Many studies reported the effects of engagement, but none measured these effects in ways that permit estimation of the strength of the impact of the engagement efforts. The purported benefits included both practical effects (e.g., incorporation of a broader range of outcome measures, increased study enrollment) and intangible effects (e.g., increased relevance of the research, greater public trust). However, consistent with gaps in the broader literature on engagement overall,51 no studies evaluated the effect of engagement on the inclusion of patient-centered outcomes, the impact of the research findings, or their relevance for clinical decision-making. This lack of empirical evidence precludes drawing conclusions about the impact of engagement in research on rare diseases. This gap in the literature can be addressed in future studies that directly measure the impact of engagement on health outcomes.

This review identified additional evidence gaps, including the lack of standard reporting guidelines for information about engagement of patients and other stakeholders.13 In addition, very little is known about the characteristics of those engaged, the approaches for collaboration with these individuals or groups, or the impact of these characteristics on the research process or outcomes. Connecting researchers with engaged partners is a challenge. Although researchers can learn from successful engagement approaches for the study of more common conditions (e.g., HIV),55, 56 more information about how to identify and recruit patient and stakeholder partners would allow for both shared learning and greater transparency regarding possible biases.

Several initiatives may help to fill the evidence gaps. First, the Patient-Centered Outcomes Research Institute (PCORI)57 funds studies that address methods for improving engagement, for evaluating the impact of engagement on research outcomes, and for assuring that study questions and outcomes are meaningful to patients.58 Evidence regarding best practices for research engagement will also be generated by the Agency for Healthcare Research and Quality’s Community Forum project.59 Two initiatives will support infrastructure for patient-centered approaches to rare disease research, including PCORI’s National Patient-Centered Clinical Research Network60 and the National Institutes of Health’s Global Rare Diseases Patient Registry Data Repository.9 PCORI’s Advisory Panel on Rare Diseases may also provide guidance regarding promising approaches for fostering collaborative approaches to research and involving relevant patient organizations.61.

This review was limited by the small number of peer-reviewed studies that reported on research engagement in the study of rare diseases and the lack of detail about engagement. The findings from this review could be supplemented by interviews and/or surveys with a range of rare disease organizations to ensure comprehensive capture of research engagement activities. Our assessment of the effects of engagement relied heavily on the perceptions of the researchers who conducted the included studies, which have not been empirically validated. Moreover, this review could not fully capture the wide variation in research resources and infrastructure or the engagement capacity of patient groups across the spectrum of rare diseases. The studies included in this review provide limited insight into whether the successful approaches are generalizable to other rare disease organizations. Future research should examine differences in approaches to, and the impacts of, engagement for diverse types of stakeholders (e.g., children with rare diseases compared to their parents) and assess the authenticity (i.e., the extent to which patient and stakeholder input was actually incorporated into decision making) of approaches to engagement, as the impacts of engagement may depend on the quality and genuineness (i.e., the sincerity) of engagement interactions.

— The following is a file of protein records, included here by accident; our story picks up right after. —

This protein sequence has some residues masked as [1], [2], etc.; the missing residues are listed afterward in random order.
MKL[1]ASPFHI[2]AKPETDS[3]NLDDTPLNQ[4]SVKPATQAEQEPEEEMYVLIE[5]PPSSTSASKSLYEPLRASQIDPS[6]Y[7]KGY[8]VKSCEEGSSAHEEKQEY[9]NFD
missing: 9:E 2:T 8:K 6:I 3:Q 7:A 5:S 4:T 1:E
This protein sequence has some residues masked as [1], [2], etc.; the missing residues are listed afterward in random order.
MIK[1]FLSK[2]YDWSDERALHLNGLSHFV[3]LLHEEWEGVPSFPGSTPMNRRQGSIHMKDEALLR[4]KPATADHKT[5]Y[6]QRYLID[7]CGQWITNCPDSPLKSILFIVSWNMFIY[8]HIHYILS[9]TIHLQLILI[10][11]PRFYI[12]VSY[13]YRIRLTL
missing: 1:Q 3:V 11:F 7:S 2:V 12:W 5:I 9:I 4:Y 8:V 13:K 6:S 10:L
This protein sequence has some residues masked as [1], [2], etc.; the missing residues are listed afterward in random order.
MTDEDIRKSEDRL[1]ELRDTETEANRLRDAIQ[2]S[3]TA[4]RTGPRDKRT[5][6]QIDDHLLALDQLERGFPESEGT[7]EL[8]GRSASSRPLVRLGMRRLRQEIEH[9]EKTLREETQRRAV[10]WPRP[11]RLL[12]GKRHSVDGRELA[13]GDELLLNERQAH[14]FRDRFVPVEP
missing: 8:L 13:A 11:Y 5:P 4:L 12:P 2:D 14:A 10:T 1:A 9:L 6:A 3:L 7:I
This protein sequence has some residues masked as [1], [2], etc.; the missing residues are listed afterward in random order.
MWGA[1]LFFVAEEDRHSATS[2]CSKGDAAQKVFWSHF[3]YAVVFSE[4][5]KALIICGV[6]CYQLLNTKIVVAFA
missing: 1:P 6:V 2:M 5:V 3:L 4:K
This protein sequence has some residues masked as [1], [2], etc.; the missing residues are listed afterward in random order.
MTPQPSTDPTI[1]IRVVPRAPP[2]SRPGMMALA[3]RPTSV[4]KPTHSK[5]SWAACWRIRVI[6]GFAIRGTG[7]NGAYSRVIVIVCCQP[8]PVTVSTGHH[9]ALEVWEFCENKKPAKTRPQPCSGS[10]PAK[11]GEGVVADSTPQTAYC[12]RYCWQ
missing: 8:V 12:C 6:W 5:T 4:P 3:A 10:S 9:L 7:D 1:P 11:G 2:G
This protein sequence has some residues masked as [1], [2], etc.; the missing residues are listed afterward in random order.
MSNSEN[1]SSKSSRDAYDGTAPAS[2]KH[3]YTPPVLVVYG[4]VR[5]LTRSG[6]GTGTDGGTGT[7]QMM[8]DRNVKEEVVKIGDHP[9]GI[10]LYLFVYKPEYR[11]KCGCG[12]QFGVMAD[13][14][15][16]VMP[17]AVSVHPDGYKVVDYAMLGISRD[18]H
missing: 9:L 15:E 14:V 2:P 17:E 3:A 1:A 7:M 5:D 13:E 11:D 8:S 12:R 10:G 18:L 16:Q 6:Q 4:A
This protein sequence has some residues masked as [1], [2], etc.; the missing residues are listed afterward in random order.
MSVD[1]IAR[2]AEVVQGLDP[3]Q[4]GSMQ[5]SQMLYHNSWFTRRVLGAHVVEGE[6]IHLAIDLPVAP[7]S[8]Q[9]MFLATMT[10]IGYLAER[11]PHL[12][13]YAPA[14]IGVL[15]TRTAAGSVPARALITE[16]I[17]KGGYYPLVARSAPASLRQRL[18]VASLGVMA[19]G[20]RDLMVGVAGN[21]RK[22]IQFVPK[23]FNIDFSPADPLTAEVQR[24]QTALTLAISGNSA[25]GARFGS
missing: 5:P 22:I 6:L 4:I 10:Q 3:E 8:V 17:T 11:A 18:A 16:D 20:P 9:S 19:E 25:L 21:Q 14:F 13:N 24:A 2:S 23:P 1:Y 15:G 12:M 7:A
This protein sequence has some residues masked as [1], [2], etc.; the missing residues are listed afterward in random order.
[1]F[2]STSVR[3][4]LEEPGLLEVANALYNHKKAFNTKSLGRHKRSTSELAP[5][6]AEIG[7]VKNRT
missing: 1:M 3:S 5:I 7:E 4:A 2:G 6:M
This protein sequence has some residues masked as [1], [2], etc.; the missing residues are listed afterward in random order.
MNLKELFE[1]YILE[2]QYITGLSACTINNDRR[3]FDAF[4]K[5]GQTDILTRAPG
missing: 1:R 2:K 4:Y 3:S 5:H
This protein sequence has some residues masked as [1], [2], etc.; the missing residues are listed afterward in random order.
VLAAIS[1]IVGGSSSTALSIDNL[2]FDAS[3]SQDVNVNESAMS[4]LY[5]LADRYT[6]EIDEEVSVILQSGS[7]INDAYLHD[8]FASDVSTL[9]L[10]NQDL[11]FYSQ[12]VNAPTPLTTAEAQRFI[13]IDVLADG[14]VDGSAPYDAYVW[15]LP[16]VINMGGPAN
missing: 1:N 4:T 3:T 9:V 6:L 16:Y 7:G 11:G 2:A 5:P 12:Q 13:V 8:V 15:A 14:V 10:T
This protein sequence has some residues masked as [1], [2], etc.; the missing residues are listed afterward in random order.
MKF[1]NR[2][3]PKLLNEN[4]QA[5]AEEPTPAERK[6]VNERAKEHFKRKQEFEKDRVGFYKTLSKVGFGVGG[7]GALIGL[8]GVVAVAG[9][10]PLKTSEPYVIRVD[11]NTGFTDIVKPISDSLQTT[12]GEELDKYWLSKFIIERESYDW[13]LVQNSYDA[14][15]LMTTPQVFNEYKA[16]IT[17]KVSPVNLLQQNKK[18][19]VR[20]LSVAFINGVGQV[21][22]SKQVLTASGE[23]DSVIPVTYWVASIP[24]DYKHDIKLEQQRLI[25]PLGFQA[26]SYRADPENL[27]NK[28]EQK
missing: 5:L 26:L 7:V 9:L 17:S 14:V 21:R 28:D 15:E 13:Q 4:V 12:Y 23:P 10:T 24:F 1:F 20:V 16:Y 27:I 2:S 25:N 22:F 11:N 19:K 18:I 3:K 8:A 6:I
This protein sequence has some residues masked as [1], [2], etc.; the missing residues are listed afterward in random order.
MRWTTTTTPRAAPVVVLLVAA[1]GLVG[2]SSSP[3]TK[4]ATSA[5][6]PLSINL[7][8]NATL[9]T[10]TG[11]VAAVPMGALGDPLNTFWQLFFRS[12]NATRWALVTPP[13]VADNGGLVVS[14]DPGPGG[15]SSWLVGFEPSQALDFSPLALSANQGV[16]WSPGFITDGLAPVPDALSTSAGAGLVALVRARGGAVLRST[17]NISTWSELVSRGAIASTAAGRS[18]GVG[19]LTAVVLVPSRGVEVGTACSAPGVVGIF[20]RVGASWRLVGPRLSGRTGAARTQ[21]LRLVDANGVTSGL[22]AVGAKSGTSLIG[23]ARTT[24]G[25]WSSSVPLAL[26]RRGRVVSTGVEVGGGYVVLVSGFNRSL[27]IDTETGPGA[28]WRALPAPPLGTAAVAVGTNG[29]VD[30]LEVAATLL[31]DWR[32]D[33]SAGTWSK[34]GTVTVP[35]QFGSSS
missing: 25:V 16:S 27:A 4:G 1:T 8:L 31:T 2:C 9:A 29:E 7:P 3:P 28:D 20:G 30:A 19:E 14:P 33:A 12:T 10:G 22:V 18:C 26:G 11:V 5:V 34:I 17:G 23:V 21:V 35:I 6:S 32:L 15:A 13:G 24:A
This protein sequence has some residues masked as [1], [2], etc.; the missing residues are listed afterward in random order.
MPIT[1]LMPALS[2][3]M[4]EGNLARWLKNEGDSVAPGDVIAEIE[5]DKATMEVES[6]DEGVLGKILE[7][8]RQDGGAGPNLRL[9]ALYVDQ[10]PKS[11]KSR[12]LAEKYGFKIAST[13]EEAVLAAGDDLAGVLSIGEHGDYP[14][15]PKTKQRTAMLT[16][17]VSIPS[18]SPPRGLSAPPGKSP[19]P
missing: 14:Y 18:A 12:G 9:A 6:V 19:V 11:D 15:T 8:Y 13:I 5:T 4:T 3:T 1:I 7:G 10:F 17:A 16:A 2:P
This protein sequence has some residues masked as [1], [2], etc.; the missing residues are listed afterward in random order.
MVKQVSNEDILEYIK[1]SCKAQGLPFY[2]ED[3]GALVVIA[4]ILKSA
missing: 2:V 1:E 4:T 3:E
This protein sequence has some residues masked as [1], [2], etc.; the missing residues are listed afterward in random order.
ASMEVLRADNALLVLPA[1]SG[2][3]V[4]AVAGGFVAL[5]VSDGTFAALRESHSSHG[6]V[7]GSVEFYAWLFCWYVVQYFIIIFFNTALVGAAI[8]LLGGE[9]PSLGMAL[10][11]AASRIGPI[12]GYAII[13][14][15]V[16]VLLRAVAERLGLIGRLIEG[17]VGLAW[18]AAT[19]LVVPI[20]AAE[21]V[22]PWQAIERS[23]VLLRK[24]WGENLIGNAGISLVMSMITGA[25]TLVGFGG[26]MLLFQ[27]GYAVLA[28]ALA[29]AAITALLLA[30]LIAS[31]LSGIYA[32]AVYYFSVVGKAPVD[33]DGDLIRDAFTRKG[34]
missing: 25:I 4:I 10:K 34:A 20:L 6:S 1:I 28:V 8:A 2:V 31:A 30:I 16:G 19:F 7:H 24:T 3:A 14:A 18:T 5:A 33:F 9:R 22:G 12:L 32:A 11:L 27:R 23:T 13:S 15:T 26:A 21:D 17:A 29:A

This systematic review found that patient engagement for guiding research on rare diseases tended to use a limited number of multi-purpose approaches. The published studies provide examples of approaches that could be adapted and further evaluated by other organizations, and also highlight the particularly important role of patient organizations in fostering engagement in research on rare diseases. While no insurmountable barriers were identified in this review, there were meaningful challenges. Building an evidence base that documents how different approaches to patient engagement facilitate or hinder research will inform guidance on how best to make clinical research on rare diseases more useful.

Notes

Acknowledgements

We gratefully acknowledge the contributions of our Technical Expert Panel: Ned E. Calonge, MD, MPH (The Colorado Trust, President and Chief Executive Officer), Lisa Moss (Tuberous Sclerosis Alliance, Director of Donor Relations), David E. Sandberg, PhD (University of Michigan, Professor and Director, Division of Child Behavioral Health, Department of Pediatrics), Russell Teagarden, DMH (National Organization for Rare Diseases, Senior Vice President for Medical and Scientific Affairs), and Suzanne Schrandt, JD (Deputy Director of Patient Engagement, PCORI).

This review was supported by the Patient-Centered Outcomes Research Institute (PCORI).

This paper has not been previously presented.

Conflicts of Interest

The authors have no conflicts of interest to report.

Disclaimer

The views expressed in this paper are those of the authors and to do not necessarily reflect the official views of the Patient-Centered Outcomes Research Institute (PCORI).

Supplementary material

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Copyright information

© Society of General Internal Medicine 2014

Authors and Affiliations

  • Laura P. Forsythe
    • 1
  • Victoria Szydlowski
    • 1
  • Mohammad Hassan Murad
    • 2
    • 3
  • Stanley Ip
    • 1
  • Zhen Wang
    • 2
  • Tarig A. Elraiyah
    • 2
  • Rachael Fleurence
    • 1
  • David H. Hickam
    • 1
  1. 1.Patient-Centered Outcomes Research Institute (PCORI)WashingtonUSA
  2. 2.Knowledge and Evaluation Research UnitMayo ClinicRochesterUSA
  3. 3.Division of Preventive, Occupational and Aerospace MedicineMayo ClinicRochesterUSA